Antibiotic therapy - Gentamicin, Streptomycin, Tetracyclines, Sulfonamides, Chloramphenicol (meningitis/pleuritis) Supportive therapy Isolation and droplet precautions for pneumonic plague until sputum cultures negative Contacts of pneumonic cases and those exposed at same time as index case given chemoprophylaxis – Doxycycline, Tetracycline or TMP/SMX Vaccine no longer manufactured in the U.S. Streptomycin DOC but gent used successfully in substitution because of limited availability of streptomycin, add chloramphenicol if meningitis present [go over slide]

17 Tularemia: Overview Disease of Northern Hemisphere
In U.S., most cases associated with rabbits/hares and ticks ~ 200 cases/year in U.S. most in South central and Western states majority of cases in summer, some in winter Low infectious dose 1 to 10 organisms by aerosol or intradermal route No person-to-person transmission Tularemia caused by Francisella tularensis. Probably disease of all of them that occurs most commonly in US. [go over slide] Low infectious dose, no transmission from person to person

18 Tularemia: Clinical Forms
Ulceroglandular Ulcer with regional adenopathy Glandular Regional adenopathy without skin lesion Oculoglandular Painful purulent conjunctivitis with adenopathy Typhoidal Septicemia, no adenopathy Possible initial presentation for BT Pneumonic (primary or secondary) Multiple clinical forms seen but typhoidal or pneumonic presentations most likely following aerosol release.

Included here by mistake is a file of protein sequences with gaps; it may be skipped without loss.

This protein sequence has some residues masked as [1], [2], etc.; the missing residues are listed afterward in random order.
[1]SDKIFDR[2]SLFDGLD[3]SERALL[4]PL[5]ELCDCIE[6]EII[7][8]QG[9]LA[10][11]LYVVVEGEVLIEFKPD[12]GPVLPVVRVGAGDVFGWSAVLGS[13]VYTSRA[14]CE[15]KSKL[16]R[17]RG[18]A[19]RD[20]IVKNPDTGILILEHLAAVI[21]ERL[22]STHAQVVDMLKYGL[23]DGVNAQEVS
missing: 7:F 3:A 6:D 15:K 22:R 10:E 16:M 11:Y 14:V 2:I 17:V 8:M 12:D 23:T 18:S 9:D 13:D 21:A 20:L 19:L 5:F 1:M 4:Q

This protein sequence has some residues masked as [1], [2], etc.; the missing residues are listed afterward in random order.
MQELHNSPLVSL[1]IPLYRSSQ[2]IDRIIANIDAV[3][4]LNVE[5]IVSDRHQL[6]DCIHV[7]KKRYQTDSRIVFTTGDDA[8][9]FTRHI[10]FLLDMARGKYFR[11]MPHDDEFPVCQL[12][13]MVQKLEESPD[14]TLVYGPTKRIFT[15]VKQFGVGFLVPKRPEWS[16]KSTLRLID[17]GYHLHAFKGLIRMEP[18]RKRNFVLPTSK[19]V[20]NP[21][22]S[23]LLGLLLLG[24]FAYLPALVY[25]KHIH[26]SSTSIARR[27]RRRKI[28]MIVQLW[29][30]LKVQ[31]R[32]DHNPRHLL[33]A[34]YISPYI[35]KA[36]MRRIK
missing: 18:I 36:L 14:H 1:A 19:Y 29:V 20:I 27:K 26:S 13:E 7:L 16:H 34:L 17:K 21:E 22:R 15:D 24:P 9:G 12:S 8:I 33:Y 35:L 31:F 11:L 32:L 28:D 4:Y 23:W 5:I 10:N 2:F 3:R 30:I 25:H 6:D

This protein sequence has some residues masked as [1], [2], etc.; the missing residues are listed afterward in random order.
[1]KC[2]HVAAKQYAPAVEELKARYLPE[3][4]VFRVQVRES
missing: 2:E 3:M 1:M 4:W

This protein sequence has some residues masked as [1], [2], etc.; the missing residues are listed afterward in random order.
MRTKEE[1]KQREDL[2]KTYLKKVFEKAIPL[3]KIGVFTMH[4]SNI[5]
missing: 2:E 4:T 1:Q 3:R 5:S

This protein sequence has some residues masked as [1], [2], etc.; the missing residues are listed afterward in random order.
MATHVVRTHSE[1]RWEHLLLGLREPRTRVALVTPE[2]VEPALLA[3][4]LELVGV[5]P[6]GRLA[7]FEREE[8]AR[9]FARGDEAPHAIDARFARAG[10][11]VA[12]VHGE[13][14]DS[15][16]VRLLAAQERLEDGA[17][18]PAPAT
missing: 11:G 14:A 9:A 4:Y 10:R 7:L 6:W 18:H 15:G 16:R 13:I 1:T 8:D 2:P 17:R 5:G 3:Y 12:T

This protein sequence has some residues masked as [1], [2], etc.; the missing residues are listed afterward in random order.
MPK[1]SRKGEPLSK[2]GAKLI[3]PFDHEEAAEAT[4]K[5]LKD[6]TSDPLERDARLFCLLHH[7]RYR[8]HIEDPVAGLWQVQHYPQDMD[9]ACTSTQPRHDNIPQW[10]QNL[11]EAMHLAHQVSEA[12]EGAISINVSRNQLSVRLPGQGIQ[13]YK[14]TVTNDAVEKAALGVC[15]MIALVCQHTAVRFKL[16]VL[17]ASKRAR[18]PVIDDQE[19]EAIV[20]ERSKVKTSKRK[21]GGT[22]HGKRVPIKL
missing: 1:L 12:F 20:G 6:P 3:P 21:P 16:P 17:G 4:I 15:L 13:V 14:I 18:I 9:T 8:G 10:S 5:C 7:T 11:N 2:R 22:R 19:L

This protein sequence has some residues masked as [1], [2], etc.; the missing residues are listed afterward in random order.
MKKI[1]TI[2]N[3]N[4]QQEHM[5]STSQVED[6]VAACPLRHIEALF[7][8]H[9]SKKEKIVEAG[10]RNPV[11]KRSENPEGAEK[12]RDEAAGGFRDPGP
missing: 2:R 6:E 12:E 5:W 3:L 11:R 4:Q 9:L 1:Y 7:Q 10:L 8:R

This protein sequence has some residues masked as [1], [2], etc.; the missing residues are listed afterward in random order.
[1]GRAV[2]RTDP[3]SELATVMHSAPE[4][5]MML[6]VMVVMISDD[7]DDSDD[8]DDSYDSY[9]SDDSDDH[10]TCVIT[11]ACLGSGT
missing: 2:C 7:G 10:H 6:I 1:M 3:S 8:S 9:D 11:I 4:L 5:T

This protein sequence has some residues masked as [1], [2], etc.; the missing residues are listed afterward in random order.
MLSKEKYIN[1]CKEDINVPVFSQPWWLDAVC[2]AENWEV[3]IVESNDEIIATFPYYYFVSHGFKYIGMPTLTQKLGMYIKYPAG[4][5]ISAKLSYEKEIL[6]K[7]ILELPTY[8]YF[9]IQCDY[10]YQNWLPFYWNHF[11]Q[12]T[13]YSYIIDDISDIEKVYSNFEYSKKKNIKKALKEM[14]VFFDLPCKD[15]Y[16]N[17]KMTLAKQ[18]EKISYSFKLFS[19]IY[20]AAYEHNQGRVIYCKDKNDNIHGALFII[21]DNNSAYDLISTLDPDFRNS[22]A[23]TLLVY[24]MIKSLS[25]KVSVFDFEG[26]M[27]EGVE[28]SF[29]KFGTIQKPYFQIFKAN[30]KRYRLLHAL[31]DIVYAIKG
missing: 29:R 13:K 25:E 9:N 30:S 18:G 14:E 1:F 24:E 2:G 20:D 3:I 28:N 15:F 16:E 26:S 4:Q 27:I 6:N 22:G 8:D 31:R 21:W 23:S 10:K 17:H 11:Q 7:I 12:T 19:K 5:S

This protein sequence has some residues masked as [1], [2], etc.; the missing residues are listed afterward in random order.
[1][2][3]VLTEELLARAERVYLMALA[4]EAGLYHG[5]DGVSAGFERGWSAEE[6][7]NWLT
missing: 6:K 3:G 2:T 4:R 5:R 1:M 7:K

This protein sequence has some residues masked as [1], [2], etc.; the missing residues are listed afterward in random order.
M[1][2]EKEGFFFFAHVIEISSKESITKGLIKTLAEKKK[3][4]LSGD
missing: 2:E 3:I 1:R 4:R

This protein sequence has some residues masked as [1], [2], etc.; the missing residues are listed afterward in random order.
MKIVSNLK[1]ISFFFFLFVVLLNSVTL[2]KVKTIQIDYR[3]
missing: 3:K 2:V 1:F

19 Tularemia: Treatment/Prophylaxis
Streptomycin or Gentamicin Tetracyclines Prophylaxis Fever watch for 7 days (preferable) Doxycycline or Tetracycline for 14 days if febrile Vaccine investigational, not available Recommended treatments similar to those used for plague. Treatment with Doxy or TCN require longer duration of 2 – 3 weeks because of higher rate of relapse with shorter duration treatments. Strep or gent duration about 7-10 days. Vaccine currently not available and would have essentially no role in post-exposure treatment regimen but might be useful for laboratory worker protection.

20 Viral Hemorrhagic Fevers (VHF): Overview
Caused by several different viruses families Filoviruses (Ebola, Marburg) Arenaviruses (Lassa, Junin, Machupo, Sabia, Guanarito) Bunyaviruses Flaviviruses Natural vectors - virus dependent rodents, mosquitoes, ticks Viral hemorrhagic fevers are caused by several different virus families but the ones we’re more concerned with are the filo and arenaviruses. These include ebola, marburg, and several South American hemorrhagic fever viruses. Natural vectors/reservoirs vary and are unknown for the ebola and marburg viruses. Rodent species are the reservoirs for most of the arenaviruses.

21 VHF: Clinical Presentation
Usual patient history Foreign travel to endemic or epidemic area in rural environment Nosocomial exposure Contact with arthropod or rodent reservoir Domestic animal blood exposure Incubation Typical 5 to 10 days (Range 2 to 16 days) Symptoms Bleeding, CNS involvement Mortality agent dependent (10-90%) Incubation periods are typically between 5-10 days and in a patient with naturally acquired VHF you will usually find a recent history of: [read slide]

22 Botulism: Overview Caused by toxin from Clostridium botulinum